The more compassion you give yourself when you are in a bad or non-creative place, the faster you’ll find your way out the other side of whatever is holding you back. So when you feel like you should be writing, but the urge to write just isn’t there—take a deep breath, set down your pen (or slide away from your keyboard), and stop writing (for now).
This too shall pass.
And when it does, you’ll be ready to take in that advice on how to be a better writer. Faster. More concise. More to market. More consistent. And with loads more confidence.
Maya Carlyle, Development Coach for The Quill & Anvil: Creative Development, is as passionate about self-care as she is about writing. Which is to say, very.
She has helped writers achieve their passions since 2017–and wants to do the same for you. An avid consumer and creator of science fiction and fantasy, she nonetheless has helped people toward their success in romance (the genre), mystery, nonfiction, and blogging. Book a private session where your mire of ideas will be worked through to get to your core goal, followed by measurable, realistic steps toward your success. Or attend a work session to work on goals and accountability with a group, and gain insight into specific aspects of writing–feedback, tropes, and pacing, to name a few.
Keeping Clear on Your Marketing Goals
Do you have beagle syndrome? I’ve published a book and yet I find myself wondering where to go? What should I do next? Should I go here? No, there? No, where?
Do you feel more like a squirrel some days? Maybe I’ll jump here or there or in your gutters or across the street, unexpectedly, with no purpose.
Or has the shiny new object syndrome caught your eye? It’s so bright and full of potential. Surely, I must do what everyone else is doing, right now, even if I know nothing about it and it’s not in alignment with my goals.
Or you are a lover of spaghetti throwing. Those noodles are so enticing. I’ll just keep tossing them to see what will stick, only to find that nothing is.
While I love animals (and beagles), I don’t want you running around aimlessly. Squirrels are cute but they are not animals to look up to in my humble opinion. Shiny may seem like it’s synonymous with sparkly, but it’s usually not. That shine will fade. And a delicious spaghetti dinner may be lovely occasionally, but you may find that you shouldn’t be throwing spaghetti at all… maybe you should be throwing chicken or veggies instead.
Writing a book isn’t easy. Marketing that book isn’t easy either. And I find, time after time, that many authors haven’t a clue what the next right step is to ensure that the book they wrote is one others find and opt to read.
Perspective is the underlying thread on how I see the world, how I run my business and how I see marketing.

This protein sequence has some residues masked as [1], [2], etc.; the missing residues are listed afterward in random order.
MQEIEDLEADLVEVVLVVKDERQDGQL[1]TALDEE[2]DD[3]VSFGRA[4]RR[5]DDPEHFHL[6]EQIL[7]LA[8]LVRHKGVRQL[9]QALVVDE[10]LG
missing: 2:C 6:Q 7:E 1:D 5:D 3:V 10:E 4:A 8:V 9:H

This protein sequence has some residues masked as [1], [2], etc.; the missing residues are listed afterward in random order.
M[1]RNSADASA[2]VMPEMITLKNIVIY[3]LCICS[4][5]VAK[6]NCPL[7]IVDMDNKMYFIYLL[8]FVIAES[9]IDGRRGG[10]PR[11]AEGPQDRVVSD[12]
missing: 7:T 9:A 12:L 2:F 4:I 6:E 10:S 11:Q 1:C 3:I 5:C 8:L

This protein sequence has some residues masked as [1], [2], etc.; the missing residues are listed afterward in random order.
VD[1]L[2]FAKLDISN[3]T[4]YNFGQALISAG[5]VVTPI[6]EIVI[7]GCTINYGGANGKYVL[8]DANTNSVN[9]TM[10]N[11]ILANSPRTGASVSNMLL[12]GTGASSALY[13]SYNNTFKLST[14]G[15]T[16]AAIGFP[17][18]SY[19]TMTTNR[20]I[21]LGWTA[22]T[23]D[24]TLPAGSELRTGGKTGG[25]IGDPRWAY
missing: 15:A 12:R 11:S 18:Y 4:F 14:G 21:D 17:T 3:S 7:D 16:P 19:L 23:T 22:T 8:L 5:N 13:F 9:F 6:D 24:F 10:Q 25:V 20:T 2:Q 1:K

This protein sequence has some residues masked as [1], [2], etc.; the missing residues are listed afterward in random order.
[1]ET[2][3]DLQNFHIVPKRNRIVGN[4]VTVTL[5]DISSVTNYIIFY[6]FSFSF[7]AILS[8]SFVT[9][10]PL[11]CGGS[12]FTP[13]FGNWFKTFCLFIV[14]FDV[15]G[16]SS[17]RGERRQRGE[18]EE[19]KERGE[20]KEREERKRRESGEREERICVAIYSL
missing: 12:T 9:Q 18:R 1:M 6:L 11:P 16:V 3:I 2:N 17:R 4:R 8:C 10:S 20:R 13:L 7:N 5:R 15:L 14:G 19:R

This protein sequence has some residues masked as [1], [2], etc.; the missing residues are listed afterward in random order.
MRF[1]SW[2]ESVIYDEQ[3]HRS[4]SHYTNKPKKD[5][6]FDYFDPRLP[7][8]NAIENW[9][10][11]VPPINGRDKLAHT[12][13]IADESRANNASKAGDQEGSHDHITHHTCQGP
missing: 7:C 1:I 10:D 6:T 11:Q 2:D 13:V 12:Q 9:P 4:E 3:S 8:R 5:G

It’s deep within my first book. It’s a part of how I see the world. And it’s at the cornerstone of how I see marketing, too. If you focus on your perspective… on what your why is… it will open doors on what you NEED to do versus what everyone else is doing.
Do you know your author why? Do you know why you chose to write a book over another path to share a message? Do you know why you need to share this message and to whom? This is pivotal in unlocking your next right step, and it will take out a lot of unsuccessful spaghetti throwing for you, too.
In Make Your Author emPact, I uncover the next right step in book marketing. And, you guessed it, it hinges on your why. Your why helps you map out your goals and objectives and it keeps you on the right path. For most authors, their whys likely fall into one of three buckets: share a message, make an emPact or increase revenue.
- If you want to share a message, you have to write a marketable book and sell it.
- If you want to make an emPact, you have to write a marketable book and build or grow a business alongside.
- If you want to increase revenue, you have to write a marketable book and ensure you are selling it and building and growing a business too.
When marketing your book, it’s important to focus on the most impactful actions, not just doing ALL the things to see what works. Join Stephanie in her workshops more insights into how to stay focused on your goal.
The emPower PR Group is a boutique book marketing solution for nonfiction authors, helping them write marketable books that sell; promote their books to those who need them, want them, and will buy them; and build meaningful businesses around their emPowering messages. Together with her team, Stephanie Feger develops customized marketing strategies and associated tactics to ensure those who need to hear of a message, a product, a book or a brand, do. When is the best time to pull in marketing? Today. No joke. It’s never too early or too late!